16. 16. Centre for European Studies ECONOMIC RECOVERY WATCH would increase compensation from €20,000 to €50,000. A third component to Monday's initiative saw the Commission publish a White Paper on insurance guarantee schemes, designed to provide last- resort protection to consumers when insurers are unable to fulfill their commitments. An EU plan for a global levy on banks to pay for future bank bail-outs failed to win support at last month's G20 meeting in Canada, although European officials have vowed to push ahead regardless. The European Commission also published a report on labour market and wage developments in 2009 and a Green Paper on adequate, sustainable and safe European pension systems. On 30 June, the European Commission tabled new economic governance plans to strengthen the Stability and Growth Pact, proposing to cut EU farm payouts for countries found to breach the rules. European Council: The outgoing Spanish EU Presidency will be remembered for overseeing the first steps towards a ‘necessary and absolutely essential’ evolution from monetary union to economic union, Rafael Dezcallar de Mazarredo, Spanish Ambassador to Germany, told EurActiv Germany in a recent interview. Spain's six-month tenure at the EU helm, which came to an end in June, witnessed a series of EU-level discussions on proposals for budget supervision and possible sanctions for member states that do not respect the rules. Belgium, which took over the European Union's six-month presidency on 1 July, wants an EU deal on a bank tax by the end of the year, Finance Minister Didier Reynders said in a newspaper interview on 4 July. On EU economic governance, Reynders said this had to protect jobs as well as the environment. On public debt and deficits, he said stability pact rules had to be applied with the same rigour to all EU states and sanctions must be made more automatic. Reynders said he opposed taking away EU agricultural funds from states which did not obey EU public finance rules. The European Commission has proposed such a plan. EPP Views EPP MEP Salvador Garriga has been appointed the rapporteur for the new European Parliament special committee for financial and budgetary resources beyond 2013. This special committee was created in order to ascertain the political priorities of the European Parliament for the next Financial Perspective which will come into force in 2013. As well, the EPP Group gave its approval to the SWIFT agreement with the United States, leading to its passage in the European Parliament. ‘After the addition of Parliament's fundamental requests, the EPP Group gave its consent to this new Agreement in order to prevent and fight terrorism in Europe and find transactions by terrorist groups all around the world,’ said EPP Group Vice-Chairman Manfred Weber MEP, EPP Group Coordinator in the Committee of Civil Liberties Simon Busuttil MEP, and EPP Group Shadow Rapporteur Ernst Strasser MEP, after the EP vote today in Strasbourg. ‘We made all the efforts possible in order to guarantee a binding twin-track approach to establish a European TFTP in a short delay, in order to permit the extraction of data on EU soil and thus stop the transfer of bulk data to the US. In fact, this new Agreement will be transitional until the European Union creates its own system for the investigation of terrorist financing,’ Weber, Busuttil and Strasser explained. www.thinkingeurope.eu
  17. 17. Centre for European Studies ECONOMIC RECOVERY WATCH OUR COMPETITORS’ VIEWS The Socialist and Democrat Group in the European Parliament agreed to the passage of the SWIFT agreement, with some reservations. S&D leader Martin Schulz said, ‘During the last months the European Parliament was strong enough to say no to a 'security without safeguards' deal. It is the duty of the EU and the US to cooperate in protecting citizens from terrorism, but citizens have also the right to be protected against excessive state intrusion into their lives and potential mistakes.’ Schulz also lamented an alleged lack of progress at the G20 Summit in Toronto. Not only was there a lack of progress according to the S&D Group leader, but there was also that unequivocal call for the EU to unilaterally adopt a bank tax. According to Schulz: ‘This meeting of the leaders of the 20 wealthiest nations in the world over the week-end in Toronto has raised many expectations in Europe but was a complete failure. The coordinated excessive budget cuts by European governments are pushing the world in the wrong direction. This austerity policy is raising the threat of plunging back into recession. On top of that, the summit missed the opportunity to introduce a banking tax and a financial transaction tax to put the costs of the crisis where they belong. This is a real disappointment. The EU should nevertheless take the lead and go ahead with a banking tax and a financial transaction tax, despite opposition from its partners.’ FROM THE BLOGOSPHERE… Could Greece come right after all? Gideon Rachman elaborates on the idea of Greeks surprising the world dealing with their political and economic problems Euro zone currency crisis is only beginning Charlie Fell wonders what will be the consequences of the banking crisis. Testing the European banks' stress tests The Economist’s blogger comments on the Europe’s committee of bank supervisors’ decision to set criteria for the largest banks’ abilities to withstand a downturn. Editor: Roland Freudensteinffffffffffffffffffffffffffffffffffffffffffffffffffffffffffffffffffffffffffffffffffffffffff Research Assistance: Katarína Králikovácccccccccccccccccccccccccccccccccccccccccccccccccccccccccccc Additional Assistance: Angelos Chryssogelos, Diana Wasilewska, Ioana Lung, Giovanni Mastrobuonovvvvvvvvvvvvvvvvv ,,,,,,,,,,, Design: José Luis Fontalbaccccccccccccccccccccccccccccccccccccccccccccccccccccccccccccccccccccccccc Questions and comments: kkralikova@thinkingeurope.eu www.thinkingeurope.eu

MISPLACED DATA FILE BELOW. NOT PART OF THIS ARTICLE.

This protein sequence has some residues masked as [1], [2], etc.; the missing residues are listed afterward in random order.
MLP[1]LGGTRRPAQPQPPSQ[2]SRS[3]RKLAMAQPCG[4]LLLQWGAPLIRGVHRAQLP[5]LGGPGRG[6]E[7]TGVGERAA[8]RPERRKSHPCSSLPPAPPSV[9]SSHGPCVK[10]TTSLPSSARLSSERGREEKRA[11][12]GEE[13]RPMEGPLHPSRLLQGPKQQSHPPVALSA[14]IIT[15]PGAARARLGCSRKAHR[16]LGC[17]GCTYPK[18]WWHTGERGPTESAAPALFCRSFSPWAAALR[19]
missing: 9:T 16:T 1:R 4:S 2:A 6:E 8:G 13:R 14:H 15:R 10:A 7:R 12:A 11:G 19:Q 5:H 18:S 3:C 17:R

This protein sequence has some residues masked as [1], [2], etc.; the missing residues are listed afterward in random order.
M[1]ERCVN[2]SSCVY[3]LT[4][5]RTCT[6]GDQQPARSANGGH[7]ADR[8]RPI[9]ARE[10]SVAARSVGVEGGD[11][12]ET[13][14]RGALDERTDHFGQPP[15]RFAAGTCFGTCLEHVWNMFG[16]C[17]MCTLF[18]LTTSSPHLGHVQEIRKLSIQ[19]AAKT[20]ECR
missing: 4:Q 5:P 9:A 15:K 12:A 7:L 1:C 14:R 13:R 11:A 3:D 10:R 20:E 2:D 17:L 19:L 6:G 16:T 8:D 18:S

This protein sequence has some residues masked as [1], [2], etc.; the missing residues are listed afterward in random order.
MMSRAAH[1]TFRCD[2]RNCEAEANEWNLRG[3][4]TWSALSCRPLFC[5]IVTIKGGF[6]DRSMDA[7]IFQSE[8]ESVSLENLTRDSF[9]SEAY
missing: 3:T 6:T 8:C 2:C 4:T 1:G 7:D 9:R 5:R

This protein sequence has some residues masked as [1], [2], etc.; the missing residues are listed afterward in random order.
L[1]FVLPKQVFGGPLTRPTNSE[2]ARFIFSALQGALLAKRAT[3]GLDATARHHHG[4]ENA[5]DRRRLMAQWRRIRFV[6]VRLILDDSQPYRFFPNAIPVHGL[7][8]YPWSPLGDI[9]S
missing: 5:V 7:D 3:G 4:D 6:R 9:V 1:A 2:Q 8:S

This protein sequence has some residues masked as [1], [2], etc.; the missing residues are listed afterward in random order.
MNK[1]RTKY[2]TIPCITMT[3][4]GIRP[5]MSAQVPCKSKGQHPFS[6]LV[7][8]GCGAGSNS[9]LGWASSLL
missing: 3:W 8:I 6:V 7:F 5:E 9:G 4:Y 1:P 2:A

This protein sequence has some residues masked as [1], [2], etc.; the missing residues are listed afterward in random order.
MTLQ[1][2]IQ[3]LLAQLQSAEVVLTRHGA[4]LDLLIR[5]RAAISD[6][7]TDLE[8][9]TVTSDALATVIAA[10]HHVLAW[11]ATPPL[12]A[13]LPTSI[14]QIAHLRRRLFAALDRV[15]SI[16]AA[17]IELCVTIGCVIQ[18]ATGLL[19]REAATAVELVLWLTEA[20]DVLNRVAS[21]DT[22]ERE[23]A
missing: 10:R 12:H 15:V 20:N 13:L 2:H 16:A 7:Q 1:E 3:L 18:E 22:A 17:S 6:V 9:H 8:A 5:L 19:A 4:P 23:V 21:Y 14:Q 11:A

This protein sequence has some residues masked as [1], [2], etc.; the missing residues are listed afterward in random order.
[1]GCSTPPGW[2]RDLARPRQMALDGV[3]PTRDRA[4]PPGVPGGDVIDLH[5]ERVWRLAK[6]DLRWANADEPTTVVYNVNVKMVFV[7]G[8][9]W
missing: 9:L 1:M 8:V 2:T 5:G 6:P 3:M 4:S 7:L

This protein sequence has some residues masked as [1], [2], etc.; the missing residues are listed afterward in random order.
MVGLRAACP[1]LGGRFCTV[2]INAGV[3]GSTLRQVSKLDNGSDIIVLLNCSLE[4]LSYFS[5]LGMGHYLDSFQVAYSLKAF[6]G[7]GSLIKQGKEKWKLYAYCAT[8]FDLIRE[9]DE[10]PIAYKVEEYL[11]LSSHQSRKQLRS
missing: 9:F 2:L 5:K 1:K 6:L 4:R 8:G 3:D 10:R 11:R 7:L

18. 18. Centre for European Studies ECONOMIC RECOVERY WATCH ANNEX ECFIN Economic Briefs Edited by Marco Buti Strategies for a post-crisis world: enhancing European growth Keynote speeches at the Brussels Economic Forum 2010 The 11th Brussels Economic Forum, held on 25-26 May 2010, took place against a background of the Greek debt crisis and keen debate on the future of Europe's economic governance. In that sense it took place at the ideal moment. Participants debated the causes and consequences of the crisis, and the best way to spur economic growth in Europe, including on how to make growth greener and more sustainable. This special edition of DG ECFIN's Economic Brief series reproduces the keynote speeches from the conference. Speakers: Olli Rehn, European Commissioner for Economic and Monetary Affairs Herman Van Rompuy, President of the European Council Elena Salgado, Second Deputy Prime Minister and Minister of Economy and Finance, Spain José Manuel Barroso, President of the European Commission Connie Hedegaard, European Commissioner for Climate Action Mario Monti, President, Bocconi University To read Keynote speeches at the Brussels Economic Forum 2010, click here. (ECFIN Economic Briefs. 9. July 2010. Brussels. pdf. 28pp. Tab. Graph. Ann. Bibliogr. Free.) KC-AY-10-009-EN-N ISSN: 1831-4473) www.thinkingeurope.eu